HealthKit also now supports new data types for running workout metrics, including running power, ground contact time, vertical oscillation, running speed, and stride length. These insights could be particularly useful to engagement teams aiming to help users achieve targeted fitness goals, who could use this data to deliver personalized and motivational experiences like: 

  • Sending users a congratulatory email or notification when they beat a personal record
  • Display in-app workout recommendations based on a user’s current fitness data
  • Show a user how their current records in various categories ranks among the total population of users

Overcome customer data collection challenges in your iOS apps

Collecting customer data on iOS devices can present engineering teams with a significant challenge, especially when data events need to be standardized across multiple platforms in addition to iOS. Additionally, operating system updates like the iOS 16 release can often present engineering teams with the major hurdle of having to update all of the third-party configurations and implementations installed in their products. 

Standardizing your data collection with a Customer Data Platform (CDP) can help you avoid the headaches and time-intensive maintenance work that can sometimes accompany collecting data events on iOS apps. mParticle’s iOS SDK, for instance, provides engineers with simple APIs for capturing and standardizing user attributes and behavioral events on iOS applications, and our team continuously assures compatibility between our SDK and each new update from Apple. With the iOS 16 release, for example, the latest version of our SDK (8.8.1) is fully compatible with Xcode 13, the latest Xcode 14 beta, the latest iOS 16 beta, and all new features and capabilities that iOS 16 has introduced to SwiftUI, so minimal maintenance work was required on part of developers using our SDK.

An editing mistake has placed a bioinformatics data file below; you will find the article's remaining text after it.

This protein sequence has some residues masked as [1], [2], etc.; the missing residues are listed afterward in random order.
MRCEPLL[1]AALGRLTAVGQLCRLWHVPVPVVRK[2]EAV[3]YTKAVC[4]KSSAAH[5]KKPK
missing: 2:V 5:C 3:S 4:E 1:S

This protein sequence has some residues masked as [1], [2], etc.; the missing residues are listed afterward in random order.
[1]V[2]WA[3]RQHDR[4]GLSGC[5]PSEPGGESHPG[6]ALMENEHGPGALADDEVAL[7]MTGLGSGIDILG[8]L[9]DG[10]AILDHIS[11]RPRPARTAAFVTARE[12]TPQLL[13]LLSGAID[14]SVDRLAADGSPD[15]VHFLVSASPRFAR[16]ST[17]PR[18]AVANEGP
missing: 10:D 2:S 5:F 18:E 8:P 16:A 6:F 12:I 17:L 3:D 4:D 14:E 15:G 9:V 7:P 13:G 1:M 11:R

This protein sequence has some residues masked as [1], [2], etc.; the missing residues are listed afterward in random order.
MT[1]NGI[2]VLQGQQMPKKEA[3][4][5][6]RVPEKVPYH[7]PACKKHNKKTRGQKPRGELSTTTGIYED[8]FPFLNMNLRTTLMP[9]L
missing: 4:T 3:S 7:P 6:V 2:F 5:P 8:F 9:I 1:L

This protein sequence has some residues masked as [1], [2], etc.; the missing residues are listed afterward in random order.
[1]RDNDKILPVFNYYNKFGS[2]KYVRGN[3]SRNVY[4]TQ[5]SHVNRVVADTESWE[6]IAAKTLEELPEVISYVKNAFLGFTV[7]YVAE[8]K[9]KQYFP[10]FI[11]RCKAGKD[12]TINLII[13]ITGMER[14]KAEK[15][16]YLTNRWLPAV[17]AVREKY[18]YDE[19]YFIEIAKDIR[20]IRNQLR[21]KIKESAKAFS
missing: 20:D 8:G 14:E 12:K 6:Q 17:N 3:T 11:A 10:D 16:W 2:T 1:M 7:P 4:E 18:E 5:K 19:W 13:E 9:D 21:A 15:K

The mParticle iOS SDK makes it easy to capture and standardize events like those discussed above. For instance, after querying the StoreKit API to get information like the recentSubscriptionStartDate property, you can easily send these values to mParticle as event Attributes in both native iOS development languages. The mParticle SDK captures and forwards custom attributes in Objective-C like this: